200 Rector Place #22E
3 beds•2.5 baths•1,174 ft²
Condo in Battery Park City
301 E 47
2 beds•1 bath
Rental Unit in Midtown East
Listed by Stellar Mgmt
Madison Square Park Towerаt 45 East 22nd Street
Condo in Flatiron
http://www.nytimes.com/2010/05/24/nyregion/24harlem.html?ref=nyregion. According to the Times, some Harlem churches are going out of business. A very good thing, I say. There are more churches in Harlem than anything else; probably the biggest money maker (for the ministers and deacons) in the neighborhood. Harlem needs much more diverse businesses and less churches for its growth and survival.
That article was interesting. I do feel bad for the 100yr old churches with dwindling congregations. They shoulr probably consolidate with other similar churches if they can. I don't think the cause is primarily gentrification I just think that the younger generations migjt be less religious
I feel sorry for the churches and for the parishioners who remain. But Harlem needs less churches and more businesses that serve all of the community. There are literally three or four churches per some blocks in Harlem. It's actually ridiculous. Plus, all those churches are tax exempt, meaning, they don't contribute financially to the community. In a way, the over abundance of churches in Harlem are a serious detriment to the community.
I think you're right to talk about age, but I think you're heading off in the wrong direction. If you look at the census data, the average age in Harlem is much older than the Bronx or Bed-Stuy as most of the children are moving out, leaving the elderly to "age in place." So you don't have growing families to swell the ranks of the churches, but declining families. Many families tend to take a more active rold in their church when kids come along for social and educational reasons.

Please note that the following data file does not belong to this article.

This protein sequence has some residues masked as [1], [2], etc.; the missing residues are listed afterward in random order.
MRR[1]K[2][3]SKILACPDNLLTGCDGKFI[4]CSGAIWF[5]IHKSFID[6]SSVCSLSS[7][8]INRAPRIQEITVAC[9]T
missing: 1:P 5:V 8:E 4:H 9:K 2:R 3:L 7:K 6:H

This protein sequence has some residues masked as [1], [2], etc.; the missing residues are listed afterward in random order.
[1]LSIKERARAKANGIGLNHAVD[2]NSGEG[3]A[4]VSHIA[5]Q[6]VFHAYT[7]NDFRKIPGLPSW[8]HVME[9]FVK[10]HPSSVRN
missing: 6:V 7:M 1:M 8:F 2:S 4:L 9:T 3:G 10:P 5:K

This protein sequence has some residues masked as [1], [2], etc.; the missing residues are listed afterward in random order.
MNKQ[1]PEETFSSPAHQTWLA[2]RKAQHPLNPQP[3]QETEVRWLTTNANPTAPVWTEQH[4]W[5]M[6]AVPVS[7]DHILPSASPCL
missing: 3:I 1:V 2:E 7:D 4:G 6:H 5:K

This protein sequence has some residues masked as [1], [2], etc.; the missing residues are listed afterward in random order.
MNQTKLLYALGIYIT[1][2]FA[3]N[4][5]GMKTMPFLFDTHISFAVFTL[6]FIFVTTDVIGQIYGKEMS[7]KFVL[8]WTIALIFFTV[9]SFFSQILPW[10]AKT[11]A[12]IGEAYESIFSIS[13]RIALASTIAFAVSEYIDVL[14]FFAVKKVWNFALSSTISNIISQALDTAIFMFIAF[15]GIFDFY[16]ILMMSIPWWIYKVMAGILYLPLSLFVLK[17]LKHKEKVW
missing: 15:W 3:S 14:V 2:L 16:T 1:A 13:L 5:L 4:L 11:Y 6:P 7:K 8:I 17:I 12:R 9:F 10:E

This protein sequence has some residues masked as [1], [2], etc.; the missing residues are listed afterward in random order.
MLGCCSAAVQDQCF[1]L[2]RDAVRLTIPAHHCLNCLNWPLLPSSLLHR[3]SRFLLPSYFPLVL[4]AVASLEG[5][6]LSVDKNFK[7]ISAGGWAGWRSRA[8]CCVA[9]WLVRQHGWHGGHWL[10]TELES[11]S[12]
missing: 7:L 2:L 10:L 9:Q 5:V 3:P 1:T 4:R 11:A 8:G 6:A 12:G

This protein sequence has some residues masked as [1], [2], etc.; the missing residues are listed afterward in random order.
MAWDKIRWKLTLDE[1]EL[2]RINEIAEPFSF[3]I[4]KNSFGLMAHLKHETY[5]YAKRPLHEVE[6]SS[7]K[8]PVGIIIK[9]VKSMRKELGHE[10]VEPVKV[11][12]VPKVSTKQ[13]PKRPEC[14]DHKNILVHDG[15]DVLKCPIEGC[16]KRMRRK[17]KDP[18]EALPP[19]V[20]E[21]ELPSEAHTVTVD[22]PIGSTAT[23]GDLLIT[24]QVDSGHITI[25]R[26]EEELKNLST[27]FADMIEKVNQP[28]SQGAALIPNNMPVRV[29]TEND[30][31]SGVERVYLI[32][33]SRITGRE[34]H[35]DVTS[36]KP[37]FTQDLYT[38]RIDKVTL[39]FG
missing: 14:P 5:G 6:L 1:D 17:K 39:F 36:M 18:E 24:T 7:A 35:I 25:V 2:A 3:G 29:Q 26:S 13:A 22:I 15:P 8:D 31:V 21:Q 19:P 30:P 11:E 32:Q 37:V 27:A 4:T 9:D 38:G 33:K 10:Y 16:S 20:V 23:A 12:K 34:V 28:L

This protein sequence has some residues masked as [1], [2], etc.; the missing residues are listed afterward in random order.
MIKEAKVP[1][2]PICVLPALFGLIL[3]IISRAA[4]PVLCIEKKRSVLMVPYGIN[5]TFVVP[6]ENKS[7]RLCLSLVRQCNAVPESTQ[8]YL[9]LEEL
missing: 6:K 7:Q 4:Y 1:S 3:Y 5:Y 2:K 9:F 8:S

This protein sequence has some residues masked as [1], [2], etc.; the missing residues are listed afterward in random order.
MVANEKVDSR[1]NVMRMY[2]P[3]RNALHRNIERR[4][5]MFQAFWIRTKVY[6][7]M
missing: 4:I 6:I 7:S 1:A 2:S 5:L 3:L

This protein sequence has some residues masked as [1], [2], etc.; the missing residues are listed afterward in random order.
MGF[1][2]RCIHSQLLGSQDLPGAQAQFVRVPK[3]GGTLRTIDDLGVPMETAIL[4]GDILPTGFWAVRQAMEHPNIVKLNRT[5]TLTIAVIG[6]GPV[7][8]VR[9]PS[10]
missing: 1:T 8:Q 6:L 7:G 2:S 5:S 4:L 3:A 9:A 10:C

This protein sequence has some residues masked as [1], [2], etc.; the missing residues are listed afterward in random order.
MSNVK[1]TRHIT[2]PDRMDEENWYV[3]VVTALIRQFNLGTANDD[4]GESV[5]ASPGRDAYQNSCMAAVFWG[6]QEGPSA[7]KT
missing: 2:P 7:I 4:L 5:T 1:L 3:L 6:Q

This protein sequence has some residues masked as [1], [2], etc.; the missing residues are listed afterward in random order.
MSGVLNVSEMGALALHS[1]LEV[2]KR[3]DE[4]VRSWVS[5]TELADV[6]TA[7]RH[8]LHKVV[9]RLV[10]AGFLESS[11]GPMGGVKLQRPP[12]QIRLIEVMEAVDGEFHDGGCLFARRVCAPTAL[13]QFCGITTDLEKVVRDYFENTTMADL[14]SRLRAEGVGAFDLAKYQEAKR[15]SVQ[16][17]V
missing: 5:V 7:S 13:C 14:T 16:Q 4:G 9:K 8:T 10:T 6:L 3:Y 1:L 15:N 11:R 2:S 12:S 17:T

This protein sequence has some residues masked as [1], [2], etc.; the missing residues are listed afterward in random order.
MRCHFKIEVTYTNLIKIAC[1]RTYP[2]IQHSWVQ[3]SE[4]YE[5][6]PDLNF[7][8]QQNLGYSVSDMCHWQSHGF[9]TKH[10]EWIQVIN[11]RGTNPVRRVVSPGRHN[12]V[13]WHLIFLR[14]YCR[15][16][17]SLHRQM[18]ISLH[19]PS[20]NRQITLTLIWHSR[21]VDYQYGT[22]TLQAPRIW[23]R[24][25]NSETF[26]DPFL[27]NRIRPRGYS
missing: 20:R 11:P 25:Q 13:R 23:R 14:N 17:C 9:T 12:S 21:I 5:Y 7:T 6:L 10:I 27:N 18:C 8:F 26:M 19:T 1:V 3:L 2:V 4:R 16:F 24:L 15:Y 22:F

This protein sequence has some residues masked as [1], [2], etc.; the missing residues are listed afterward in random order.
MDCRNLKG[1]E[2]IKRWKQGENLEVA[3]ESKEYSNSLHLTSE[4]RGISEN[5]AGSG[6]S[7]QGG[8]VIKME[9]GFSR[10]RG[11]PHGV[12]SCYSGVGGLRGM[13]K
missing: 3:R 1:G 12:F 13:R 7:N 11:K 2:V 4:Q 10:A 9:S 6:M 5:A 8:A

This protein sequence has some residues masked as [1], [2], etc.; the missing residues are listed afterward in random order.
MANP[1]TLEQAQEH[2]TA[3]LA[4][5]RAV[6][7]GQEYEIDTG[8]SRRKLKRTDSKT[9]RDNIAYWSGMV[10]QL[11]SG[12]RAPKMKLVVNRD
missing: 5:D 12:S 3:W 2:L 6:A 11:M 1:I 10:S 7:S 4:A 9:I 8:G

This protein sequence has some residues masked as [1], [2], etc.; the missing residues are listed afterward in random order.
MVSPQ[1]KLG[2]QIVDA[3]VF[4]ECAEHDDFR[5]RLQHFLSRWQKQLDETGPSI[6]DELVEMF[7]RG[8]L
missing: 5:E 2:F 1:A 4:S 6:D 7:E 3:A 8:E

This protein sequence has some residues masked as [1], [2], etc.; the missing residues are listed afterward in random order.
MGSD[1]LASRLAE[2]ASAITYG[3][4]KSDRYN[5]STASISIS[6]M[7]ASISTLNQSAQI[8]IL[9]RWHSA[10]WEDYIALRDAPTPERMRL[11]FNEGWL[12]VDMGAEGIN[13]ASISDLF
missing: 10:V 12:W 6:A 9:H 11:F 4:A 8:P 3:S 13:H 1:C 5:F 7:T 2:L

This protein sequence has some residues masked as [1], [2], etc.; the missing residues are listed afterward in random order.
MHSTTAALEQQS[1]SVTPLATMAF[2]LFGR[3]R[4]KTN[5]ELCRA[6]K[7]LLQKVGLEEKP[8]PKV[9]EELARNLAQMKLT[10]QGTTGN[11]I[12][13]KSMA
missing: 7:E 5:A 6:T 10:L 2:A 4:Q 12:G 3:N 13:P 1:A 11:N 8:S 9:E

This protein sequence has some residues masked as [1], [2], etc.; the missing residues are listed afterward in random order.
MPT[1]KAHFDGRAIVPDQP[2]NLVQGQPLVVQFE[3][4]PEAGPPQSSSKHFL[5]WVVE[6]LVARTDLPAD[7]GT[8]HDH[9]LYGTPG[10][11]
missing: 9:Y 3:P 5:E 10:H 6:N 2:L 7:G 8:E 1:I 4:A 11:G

As for the "white" professionals gentrifying the neighborhood, I suspect many of those are childless. That said, to the best of my knowledge from census data, there are far more Hispanics (whether white or black) that have moved into Harlem than whites, and I doubt the Hispanics go to mainline Protestant Churches such as the Episcopalians. I bet if they looked at Pentecostal Churches they could probably find a lot more activity.
How dare you use data to argue against my opinion. On a serious note though, Isn't that data 10yrs old? Is it still that relevant?
Do you have any evidence that tyounger ppl are moving out? If so where are they going?
I am of two minds about this. First there is the aspect of community involvement. I am supportive of the church's efforts when they are out in the community helping- whether it be a basketball tournament for the kids or working to help stop some of the violent gangs in the community.
Then there is the other side. I live next door to a small church. With the exception of a few community outreach programs- they have largely been a bad neighbor. Congregants intentionally litter- and their porter throws out their trash on our side of the property line. This has caused us to receive fines from their trash more than a few times. Double parking...do I really need to say more about it? Noise- while they do exceed reasonable noise levels past 9 pm, that's not the root of the problem. The root of the problem is that they are in violation of numerous building codes...address the building code violations- and our residents won't have problems with the noise anymore. Which leads me to the violations- they don't even have a safe rear fire safety exit. The police don't want to touch them- indicating that they are above the law. This is unacceptable.